I read with a lot of interest the story in the Times Union last week about the Wawasee School Board meeting.

The school board has been approached with the concept of naming the football stadium at Wawasee after Harry J. Michael.

Not everyone believes this is a good idea.

Full disclosure: I have been following this story long before it hit the news. While I am not at all involved in the effort to name the field, those who are made me aware of their plans last fall. They thought it was a story worth telling.

Let me lay out a few more of the ground rules for today’s column.

The attaching of a person’s name to a place or structure is a very serious thing, and not in any way something that the stewards of that space should take lightly. It’s permanent, and it’s forever, and it should be treated that way.

The approval process should be arduous, the person diligently vetted and there should be no such thing as a fast-track to make it happen. I appreciate the school board letting this sit for a little while before acting.

Also, I completely respect everyone who is proposing this, and I appreciate the concepts offered and the way they were presented by those in opposition. Nothing you read here should leave you feeling otherwise.

Now, who is Harry Michael?

Michael was a three-sport athlete at Milford High School. He played basketball, baseball and track and he lettered in all of them.

In World War II, he was a platoon leader and 2nd Lieutenant of an infantry regiment in the army. He is credited with single-handedly taking control of two German machine gun nests, killing two Germans, wounding four and captured 13 others.

He went on to lead his platoon on a full-on assault of enemy pillboxes where they killed 10 and captured 30 of Hitler’s best soldiers.

The very next day—the day after his 23rd birthday in March of 1945—he was mortally wounded while scouring the woods in search of an enemy sniper that was attacking their camp.

In 1946, he was awarded the Congressional Medal of Honor.

A group led by Rich Rhodes and Dave Baumgartner is asking Wawasee Schools to honor this war hero with the exclusive honor of naming Wawasee’s football facility after him.

I’ll use Becky Tusing’s comments to capture the essence of those who don’t want this.

She addressed the board, and said that she has family members who served in the military, and it’s not fair to them to have one man’s service honored and not all those who served receive the same attention.

She also claims “It would dishonor all if we would serve to elevate one veteran above another.”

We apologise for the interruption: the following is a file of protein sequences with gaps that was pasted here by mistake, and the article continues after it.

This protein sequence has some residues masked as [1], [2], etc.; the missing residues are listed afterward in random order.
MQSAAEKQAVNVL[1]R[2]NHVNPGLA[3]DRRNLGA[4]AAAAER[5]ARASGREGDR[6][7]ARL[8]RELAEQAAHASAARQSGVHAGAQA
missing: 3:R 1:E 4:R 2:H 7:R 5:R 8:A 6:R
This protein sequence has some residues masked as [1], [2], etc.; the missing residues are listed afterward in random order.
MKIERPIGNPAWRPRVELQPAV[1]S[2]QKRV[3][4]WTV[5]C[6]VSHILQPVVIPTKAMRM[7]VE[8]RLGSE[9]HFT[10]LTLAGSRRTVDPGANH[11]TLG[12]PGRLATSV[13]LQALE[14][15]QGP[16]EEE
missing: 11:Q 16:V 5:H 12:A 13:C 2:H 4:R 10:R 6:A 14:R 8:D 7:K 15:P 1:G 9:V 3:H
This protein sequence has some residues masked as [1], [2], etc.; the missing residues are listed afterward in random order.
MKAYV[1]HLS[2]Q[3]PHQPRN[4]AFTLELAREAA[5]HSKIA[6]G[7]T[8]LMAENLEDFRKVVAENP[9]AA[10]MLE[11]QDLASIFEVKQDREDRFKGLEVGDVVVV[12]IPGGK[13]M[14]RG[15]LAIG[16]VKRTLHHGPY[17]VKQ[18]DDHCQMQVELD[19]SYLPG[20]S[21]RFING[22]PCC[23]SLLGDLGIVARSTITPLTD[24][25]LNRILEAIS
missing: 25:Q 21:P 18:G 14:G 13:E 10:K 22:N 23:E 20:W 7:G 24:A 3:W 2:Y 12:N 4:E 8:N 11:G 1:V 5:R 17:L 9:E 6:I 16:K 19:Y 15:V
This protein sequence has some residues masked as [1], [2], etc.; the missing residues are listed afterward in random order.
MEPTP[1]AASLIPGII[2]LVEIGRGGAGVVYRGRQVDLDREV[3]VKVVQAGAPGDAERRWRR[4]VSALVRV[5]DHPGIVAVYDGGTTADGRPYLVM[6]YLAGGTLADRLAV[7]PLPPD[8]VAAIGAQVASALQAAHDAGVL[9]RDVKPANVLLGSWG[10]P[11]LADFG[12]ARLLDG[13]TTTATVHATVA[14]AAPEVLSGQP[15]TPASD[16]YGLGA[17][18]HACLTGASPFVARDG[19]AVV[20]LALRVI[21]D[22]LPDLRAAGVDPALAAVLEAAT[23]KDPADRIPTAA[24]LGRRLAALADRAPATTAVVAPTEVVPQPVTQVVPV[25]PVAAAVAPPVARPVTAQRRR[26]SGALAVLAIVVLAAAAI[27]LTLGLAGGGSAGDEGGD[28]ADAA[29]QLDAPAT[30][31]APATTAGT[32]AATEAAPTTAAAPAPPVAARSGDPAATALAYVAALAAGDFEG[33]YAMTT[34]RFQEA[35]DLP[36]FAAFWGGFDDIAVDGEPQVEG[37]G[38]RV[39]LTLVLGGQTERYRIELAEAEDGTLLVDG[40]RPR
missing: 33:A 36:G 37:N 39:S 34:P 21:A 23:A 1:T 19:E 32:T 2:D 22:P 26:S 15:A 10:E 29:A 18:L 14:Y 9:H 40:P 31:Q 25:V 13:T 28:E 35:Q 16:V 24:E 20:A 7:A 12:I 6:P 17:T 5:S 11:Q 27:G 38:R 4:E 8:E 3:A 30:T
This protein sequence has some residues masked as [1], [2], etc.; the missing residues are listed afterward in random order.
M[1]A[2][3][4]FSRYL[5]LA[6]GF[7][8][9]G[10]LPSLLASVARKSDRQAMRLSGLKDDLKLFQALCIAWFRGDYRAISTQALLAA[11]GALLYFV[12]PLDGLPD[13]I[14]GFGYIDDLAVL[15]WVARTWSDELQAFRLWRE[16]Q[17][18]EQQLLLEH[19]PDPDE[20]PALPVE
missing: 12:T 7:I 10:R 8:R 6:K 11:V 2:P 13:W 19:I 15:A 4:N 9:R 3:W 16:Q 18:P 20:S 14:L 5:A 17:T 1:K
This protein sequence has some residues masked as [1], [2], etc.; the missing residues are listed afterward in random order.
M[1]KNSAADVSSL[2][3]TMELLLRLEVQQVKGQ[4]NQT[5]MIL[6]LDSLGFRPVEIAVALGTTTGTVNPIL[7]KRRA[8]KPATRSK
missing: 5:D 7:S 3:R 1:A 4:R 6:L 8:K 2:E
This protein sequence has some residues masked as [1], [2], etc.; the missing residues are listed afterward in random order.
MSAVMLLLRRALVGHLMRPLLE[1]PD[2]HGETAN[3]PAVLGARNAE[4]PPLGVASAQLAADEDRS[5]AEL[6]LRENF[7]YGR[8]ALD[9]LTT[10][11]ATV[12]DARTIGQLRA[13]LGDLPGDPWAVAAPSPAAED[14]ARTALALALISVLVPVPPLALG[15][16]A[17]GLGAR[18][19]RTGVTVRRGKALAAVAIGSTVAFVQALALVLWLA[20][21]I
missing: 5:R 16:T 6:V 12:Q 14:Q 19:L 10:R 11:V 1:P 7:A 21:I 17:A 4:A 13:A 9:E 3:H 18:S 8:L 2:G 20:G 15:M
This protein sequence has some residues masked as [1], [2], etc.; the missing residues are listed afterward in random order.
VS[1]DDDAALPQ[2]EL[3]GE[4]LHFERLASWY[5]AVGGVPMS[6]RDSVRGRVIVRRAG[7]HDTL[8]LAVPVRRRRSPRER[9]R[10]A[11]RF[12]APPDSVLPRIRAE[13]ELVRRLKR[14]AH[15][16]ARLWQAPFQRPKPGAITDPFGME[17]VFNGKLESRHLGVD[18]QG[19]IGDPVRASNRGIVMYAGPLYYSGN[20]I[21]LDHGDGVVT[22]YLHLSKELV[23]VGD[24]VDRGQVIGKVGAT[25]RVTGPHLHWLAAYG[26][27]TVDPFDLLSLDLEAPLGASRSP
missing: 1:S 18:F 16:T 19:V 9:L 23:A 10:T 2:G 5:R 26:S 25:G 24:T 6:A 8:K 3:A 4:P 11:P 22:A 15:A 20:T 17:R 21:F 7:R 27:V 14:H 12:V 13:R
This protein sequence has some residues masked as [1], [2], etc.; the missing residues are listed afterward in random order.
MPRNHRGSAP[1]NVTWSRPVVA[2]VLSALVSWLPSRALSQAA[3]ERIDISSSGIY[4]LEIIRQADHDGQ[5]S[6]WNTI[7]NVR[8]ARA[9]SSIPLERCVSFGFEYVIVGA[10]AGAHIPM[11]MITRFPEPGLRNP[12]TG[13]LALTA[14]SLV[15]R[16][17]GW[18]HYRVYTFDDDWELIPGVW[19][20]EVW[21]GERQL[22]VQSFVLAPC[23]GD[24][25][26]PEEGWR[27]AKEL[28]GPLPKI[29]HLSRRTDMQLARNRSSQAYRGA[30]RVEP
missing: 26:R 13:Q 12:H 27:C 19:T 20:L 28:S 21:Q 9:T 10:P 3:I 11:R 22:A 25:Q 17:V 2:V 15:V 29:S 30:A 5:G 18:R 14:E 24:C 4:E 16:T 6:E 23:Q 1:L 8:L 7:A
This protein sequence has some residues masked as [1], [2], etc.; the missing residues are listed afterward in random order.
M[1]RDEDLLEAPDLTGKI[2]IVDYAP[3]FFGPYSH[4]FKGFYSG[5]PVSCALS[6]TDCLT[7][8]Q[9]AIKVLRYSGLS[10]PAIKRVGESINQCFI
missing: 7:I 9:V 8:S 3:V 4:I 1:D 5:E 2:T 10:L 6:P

I totally understand where she is coming from and I respect her point of view, but I disagree with it, too.

Harry Michael received the Medal of Honor. Since 1863, only 3,511 individuals have received this award. Only 473 of those fought in World War II. That’s less than 500 out of 16 million who served in that war.

To argue that Harry Michael shouldn’t be honored above others is futile. He already has been—just not here by the people in his home community.

So, I am offering a solution that I think could make everyone happy, and would also honor veterans—all of them—in a way all of Wawasee could be proud of.

First, rename the field Warrior Field at Harry J. Michael Stadium. OK, it’s long—I admit to that. But it keeps “Warrior Field” in the name while adding Michael’s name to it.

Second, it was suggested that a “Warrior Wall” for all veterans be a more fitting tribute. I love that idea!

At that beautiful new entrance to the seating area on the northeast corner of the facility, construct a large, permanent, granite (or whatever stone you like) wall. Etch into it the name of every former student of the communities that make up what is now known as Wawasee who served in the military. If you want, you could put qualifiers on it—like that they had to play a sport since the memorial would be at an athletic facility, or that they had to be honorably discharged (going back to the concept that you want this to be a wall of honorable people). Or put them all on it!

Name, highest rank achieved, branch served and years of service should all be carved into history for all to see and pay their respects to.

And if you’re worried about the money, I am guessing the community as a whole would rise up and support such a noble cause. Rhodes already has said the name change would be paid for privately. If that’s true, raising money for a “Warrior Wall” shouldn’t be that tough.

Again, I’m not here to call anyone out. I am encouraging all involved to create something really outstanding. Go all-in on this! Make it happen!

And tell me when it’s unveiled, because I definitely want to be there.